The opinion of the court was delivered by: KALODNER
The defendant was indicted for alleged violation of the White Slave Act of 1910 (the Mann Act) 18 U.S.C.A. §§ 398, 399.
At the conclusion of the government's proofs, the defendant demurred to the evidence and the United States Attorney joined in the demurrer. According, I discharged the jury and must now adjudge the defendant either guilty or not guilty.
The substance of the indictment is that the defendant knowingly, wilfully, unlawfully and feloniously caused Elizabeth George to be transported over the lines of the Pennsylvania Railroad from Atlantic City, in the State of New Jersey, to Philadelphia, in the State of Pennsylvania, for the purpose of prostitution and debauchery; with the intent and purpose to induce and compel her to become a prostitute and practice prostitution, and that he did thus persuade, induce and entice her.
The testimony, uncontradicted because no defense was offered, established that the defendant and the woman met in Philadelphia and that, after some preliminaries, he took her to the Clinton Hotel in Philadelphia, where he registered with her as man and wife under the name of De Marco on July 6, 1942. There the woman worked for defendant as a prostitute. On July 19, 1942, the couple undertook an automobile journey to Atlantic City for a day's outing. There they were arrested and their automobile was held by the authorities. They took the train back to Philadelphia on July 20, 1942, and within about fifteen minutes from the time the return journey on the train commenced, and while the train was still, of course, in the State of New Jersey, defendant informed the woman that she would have to resume the business of prostitution in Philadelphia to enable him to pay the $500 fine that had been imposed in Atlantic City. Upon their arrival in Philadelphia the woman worked for the defendant as a prostitute and turned over her earnings to him.
The government contends that these proofs establish violation of the Act. In this contention the government relies exclusively on the journey from Atlantic City to Philadelphia, and not on the prior journey from Philadelphia to Atlantic City.
The defendant, in contending that the evidence does not establish an offense, argues that the picture presented is that of an act committed after an interstate journey commenced, and that an act committed at such a time is not within the purview of the statute. I must reject that contention.
Under the defendant's theory, the statement made by him to the woman about fifteen minutes after the train journey to Philadelphia commenced is the criminal act upon which a verdict of guilty must be predicated; and he urges that any such verdict must be predicated upon a criminal act committed prior to the commencement of the journey. For this proposition he cites United States v. Grace, 2 Cir., 73 F.2d 294, which holds that one who induces a female to go from one State to another, with any other purpose except an immoral intent completed at the outset of the journey, is not guilty of a violation of the Mann Act.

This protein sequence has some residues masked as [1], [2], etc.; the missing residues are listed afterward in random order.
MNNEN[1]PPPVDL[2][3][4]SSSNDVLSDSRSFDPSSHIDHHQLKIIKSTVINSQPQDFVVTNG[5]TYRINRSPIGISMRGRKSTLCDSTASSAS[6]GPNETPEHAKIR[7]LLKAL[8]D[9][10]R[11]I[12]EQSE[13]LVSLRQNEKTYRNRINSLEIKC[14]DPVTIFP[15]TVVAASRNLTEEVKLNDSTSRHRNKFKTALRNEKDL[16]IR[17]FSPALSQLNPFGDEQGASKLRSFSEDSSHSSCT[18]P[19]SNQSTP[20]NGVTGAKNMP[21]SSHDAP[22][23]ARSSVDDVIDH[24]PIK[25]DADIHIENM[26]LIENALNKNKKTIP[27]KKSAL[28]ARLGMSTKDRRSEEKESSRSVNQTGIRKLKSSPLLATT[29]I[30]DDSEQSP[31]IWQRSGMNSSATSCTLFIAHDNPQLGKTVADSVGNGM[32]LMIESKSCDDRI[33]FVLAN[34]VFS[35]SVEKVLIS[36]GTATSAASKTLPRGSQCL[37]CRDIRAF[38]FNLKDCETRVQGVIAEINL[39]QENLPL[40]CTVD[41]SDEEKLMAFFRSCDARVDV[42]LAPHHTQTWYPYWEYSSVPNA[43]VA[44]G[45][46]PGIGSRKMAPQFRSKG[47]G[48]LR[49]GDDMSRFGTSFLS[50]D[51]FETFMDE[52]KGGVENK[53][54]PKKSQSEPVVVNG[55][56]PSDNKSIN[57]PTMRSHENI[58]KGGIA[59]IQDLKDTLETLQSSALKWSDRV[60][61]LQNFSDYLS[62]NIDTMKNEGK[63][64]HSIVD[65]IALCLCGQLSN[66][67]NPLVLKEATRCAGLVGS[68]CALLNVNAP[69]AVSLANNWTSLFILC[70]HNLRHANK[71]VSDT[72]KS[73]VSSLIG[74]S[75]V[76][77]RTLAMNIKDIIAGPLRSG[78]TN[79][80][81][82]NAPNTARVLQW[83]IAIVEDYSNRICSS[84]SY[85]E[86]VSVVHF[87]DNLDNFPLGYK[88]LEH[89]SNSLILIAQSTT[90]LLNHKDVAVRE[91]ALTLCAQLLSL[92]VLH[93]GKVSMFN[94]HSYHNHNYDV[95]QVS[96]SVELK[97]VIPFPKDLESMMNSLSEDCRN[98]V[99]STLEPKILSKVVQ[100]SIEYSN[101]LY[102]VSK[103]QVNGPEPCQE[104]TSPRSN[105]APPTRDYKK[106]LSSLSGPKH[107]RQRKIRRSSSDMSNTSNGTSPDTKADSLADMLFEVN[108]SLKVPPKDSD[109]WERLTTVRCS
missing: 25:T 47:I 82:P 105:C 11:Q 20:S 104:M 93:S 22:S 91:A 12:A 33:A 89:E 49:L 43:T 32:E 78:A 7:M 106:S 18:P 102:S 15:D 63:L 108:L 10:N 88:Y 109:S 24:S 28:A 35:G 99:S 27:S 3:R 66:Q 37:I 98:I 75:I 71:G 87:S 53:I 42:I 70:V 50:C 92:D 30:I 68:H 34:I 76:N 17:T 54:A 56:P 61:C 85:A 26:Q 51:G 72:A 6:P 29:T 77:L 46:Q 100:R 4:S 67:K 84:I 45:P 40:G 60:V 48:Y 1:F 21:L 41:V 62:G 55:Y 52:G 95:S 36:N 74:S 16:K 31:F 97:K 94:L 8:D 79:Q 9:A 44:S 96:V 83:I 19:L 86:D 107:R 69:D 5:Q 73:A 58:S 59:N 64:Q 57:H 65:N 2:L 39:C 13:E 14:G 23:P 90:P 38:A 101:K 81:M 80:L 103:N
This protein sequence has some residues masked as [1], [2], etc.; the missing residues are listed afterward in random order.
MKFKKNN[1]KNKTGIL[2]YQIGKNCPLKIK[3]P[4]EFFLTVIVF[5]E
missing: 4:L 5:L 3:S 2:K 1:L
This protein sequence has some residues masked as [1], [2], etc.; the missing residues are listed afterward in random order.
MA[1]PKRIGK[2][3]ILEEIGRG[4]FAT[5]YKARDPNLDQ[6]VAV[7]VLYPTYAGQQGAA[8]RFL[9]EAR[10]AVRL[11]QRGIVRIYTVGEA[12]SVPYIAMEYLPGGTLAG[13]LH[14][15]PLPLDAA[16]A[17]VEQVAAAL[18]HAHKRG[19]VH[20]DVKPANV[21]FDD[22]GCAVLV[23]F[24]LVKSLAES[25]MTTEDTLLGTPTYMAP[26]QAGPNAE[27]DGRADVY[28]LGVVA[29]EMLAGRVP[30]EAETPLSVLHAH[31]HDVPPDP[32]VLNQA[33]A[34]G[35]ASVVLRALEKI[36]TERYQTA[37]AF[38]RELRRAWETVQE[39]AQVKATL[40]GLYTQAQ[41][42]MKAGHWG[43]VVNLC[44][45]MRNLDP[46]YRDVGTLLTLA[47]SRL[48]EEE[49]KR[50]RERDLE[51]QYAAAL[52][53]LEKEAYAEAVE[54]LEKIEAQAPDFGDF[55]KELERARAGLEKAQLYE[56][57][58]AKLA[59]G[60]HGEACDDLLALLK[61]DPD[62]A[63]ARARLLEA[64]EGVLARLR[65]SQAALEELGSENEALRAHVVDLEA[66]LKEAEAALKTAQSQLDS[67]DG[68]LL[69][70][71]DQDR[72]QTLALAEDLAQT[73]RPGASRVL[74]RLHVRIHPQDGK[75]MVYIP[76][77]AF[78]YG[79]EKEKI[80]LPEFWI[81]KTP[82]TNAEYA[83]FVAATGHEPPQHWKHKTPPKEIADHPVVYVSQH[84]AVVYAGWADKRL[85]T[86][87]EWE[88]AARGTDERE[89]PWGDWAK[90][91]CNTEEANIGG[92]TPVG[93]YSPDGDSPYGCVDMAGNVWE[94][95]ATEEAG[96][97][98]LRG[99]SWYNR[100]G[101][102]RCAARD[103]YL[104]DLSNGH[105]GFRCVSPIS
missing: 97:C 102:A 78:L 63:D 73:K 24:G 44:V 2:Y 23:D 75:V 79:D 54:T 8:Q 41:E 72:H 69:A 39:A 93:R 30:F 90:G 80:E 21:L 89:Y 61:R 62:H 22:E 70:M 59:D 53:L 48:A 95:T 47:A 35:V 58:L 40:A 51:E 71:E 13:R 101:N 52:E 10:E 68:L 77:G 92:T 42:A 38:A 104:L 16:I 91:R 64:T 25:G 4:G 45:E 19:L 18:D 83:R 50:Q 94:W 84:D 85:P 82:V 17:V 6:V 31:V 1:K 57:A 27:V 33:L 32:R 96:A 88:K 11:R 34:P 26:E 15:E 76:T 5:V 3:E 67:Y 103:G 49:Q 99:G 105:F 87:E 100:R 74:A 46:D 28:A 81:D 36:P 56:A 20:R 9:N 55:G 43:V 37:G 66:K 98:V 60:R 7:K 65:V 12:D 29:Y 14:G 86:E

As I have indicated, however, the words spoken by the defendant to the woman while on the train constitute only one phase of the evidence from which the violation may be inferred.
In this case the woman had worked as a prostitute for the defendant while in Philadelphia at a time prior to the Atlantic City journey, and had turned over the money she earned from her debauchery to him. While the couple were in Atlantic City, the $500 fine was imposed on the defendant. He then brought her back to Pennsylvania on the train, paying for both her transportation and his, and when they returned to Philadelphia she resumed the practice of prostitution at the Clinton Hotel and again turned the money over to him.
Our own Circuit Court of Appeal's has ruled upon this precise point. In United States v. Reginelli, 3 Cir., 133 F.2d 595, 598, the court said: "True enough, the interstate transportation which the Mann Act makes penal is only such as is undertaken or initiated for the purpose of effecting, aiding, or facilitating prostitution, debauchery, or other immoral practices. Fisher v. United States, 4 Cir., 266 F. 667, 670. But the purpose for which the interstate transportation is enlisted may be inferred from the conduct of the parties within a reasonable time before and after the transportation. See Neff v. United States, 8 Cir., 105 F.2d 688, 691. In Grayson v. United States, 8 Cir., 107 F.2d 367, 370, -- a prosecution under the Mann Act, -- the Court of Appeals had no doubt that 'inferences as to intent may be gathered from subsequent acts and conduct.'"
A case strongly analogous to the instant case upon the facts is Corbett et al. v. United States, 9 Cir., 299 F. 27, at pages 28, 29, from which I quote extensively:
"Error is assigned upon the refusal of the court to instruct the jury to the effect that, if defendants were living in Boise and Nora Bishop was transported to Spokane and returned to Boise, but both defendants intended, when she left Boise, that she should return to that place, and that Corbett furnished her the money for her transportation, defendants should be acquitted, although it might be found that, prior to and at the time of Mrs. Bishop's departure for Spokane and of her return to Boise, they had had illicit relations. Error is also assigned because of the refusal to instruct that, it it were found that Corbett at the time the woman left Boise arranged with her to furnish the money, and did furnish the funds for her transportation to Spokane and return to Boise, acquittal should be had, even if the jury found that, prior to and at the time of her going from Boise ...